From 16 January to 20 February, at Sidcot Arts Centre, acclaimed ceramic sculptor Ikuko Iwamoto presents her exhibition influenced by the microscopic detail to be found in the underwater world.

Growing up in Wakayama, in southern Japan, Ikuko felt an affinity for the natural landscapes that surrounded her, drawing on the mountainous and oceanic vantage points to create her unique works of art.  Her unique style takes patience and an intricate eye for detail, which Ikuko develops through the observational microscopic lens she uses to inspire her designs.  Talking about the process, Ikuko explains:

“It depends on how big or how many models in the frame, but it takes approximately 2-3 months to complete one framed sculpture.”

Her individual technique, which she sets in porcelain, was inspired by an unlikely catalyst:

“I am always interested in the microscopic world (since 20 years ago, I have been creating hand-built sculpture in Japan).  Now I am interested in space, so both micro and macro worlds are my main interests.”  Ikuko says.

“Many people are very skillful and value delicate sensibilities in Japan, so I was influenced by this culture.”

Finding guidance from her Ceramic Master, Asuka Tsuboi, in Japan, Ikuko came to the UK in 2001 to study for her bachelors degree in ceramics, at Camberwell College of Arts.  She then took her studies to the next level with a masters in ceramic & glass from the Royal College of Art.  She then went on to win the Clerkenwell Award in 2006, and in 2007, Ikuko was commissioned to produce work for the Helen Hamlyn Research Centre.  She has showcased her work in many exhibitions across the UK, including Ceramic Art London and the British Ceramic Biannual in Stoke on Trent.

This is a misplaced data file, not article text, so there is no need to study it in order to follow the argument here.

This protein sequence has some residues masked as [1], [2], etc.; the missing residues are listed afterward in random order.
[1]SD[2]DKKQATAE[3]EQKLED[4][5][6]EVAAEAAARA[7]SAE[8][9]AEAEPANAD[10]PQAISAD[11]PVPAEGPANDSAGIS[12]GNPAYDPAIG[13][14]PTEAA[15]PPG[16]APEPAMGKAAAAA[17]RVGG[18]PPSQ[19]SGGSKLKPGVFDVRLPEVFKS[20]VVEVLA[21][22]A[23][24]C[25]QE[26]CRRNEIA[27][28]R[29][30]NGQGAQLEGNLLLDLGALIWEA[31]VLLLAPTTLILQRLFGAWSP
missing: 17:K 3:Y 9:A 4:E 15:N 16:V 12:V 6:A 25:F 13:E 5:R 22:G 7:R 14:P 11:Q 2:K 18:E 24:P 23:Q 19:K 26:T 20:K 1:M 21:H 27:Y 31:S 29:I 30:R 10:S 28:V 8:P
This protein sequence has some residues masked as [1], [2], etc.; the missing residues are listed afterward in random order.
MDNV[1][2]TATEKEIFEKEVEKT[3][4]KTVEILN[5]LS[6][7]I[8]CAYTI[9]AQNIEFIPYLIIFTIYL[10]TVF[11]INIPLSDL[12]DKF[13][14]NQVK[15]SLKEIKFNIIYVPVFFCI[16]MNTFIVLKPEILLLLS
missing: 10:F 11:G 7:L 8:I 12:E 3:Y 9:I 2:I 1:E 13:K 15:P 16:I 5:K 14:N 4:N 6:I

“I love working in the UK!  I feel more free to work (and live), even though life in Japan is very convenient and easy.  I have my Ceramic Master who lives in Kyoto. She was very strict when I was in Japan and a lot of people in Japan think the hierarchical relationship is the most important thing.  However, many people are very skillful and value delicate sensibilities in Japan, so I was influenced by this culture.  I was able to  concentrate on creating my pieces, because I was a disciple of a ceramic artist in Japan, who was very strict.”  Ikuko explains how her upbringing in Japan has laid the foundations for the work she produces here in the UK today.


Ikuko now works from her studio in Clerkenwell in London, creating original works, using porcelain, as well as plaster for the moulding and modelling of her designs.  She has exhibitions at Ceramic Art London in April, as well as a current Modern Japanese Design collection showing at Manchester Art Gallery.  Ikuko’s work will also be appearing as part of London Design Festival from 17 September – 25 September 2016.


Ikuko’s current exhibition is showing at Sidcot Arts Centre, in Winscombe until 20 February.  Opening times:  Thursday & Friday 11am – 5.30pm and Saturdays 10am – 4pm.

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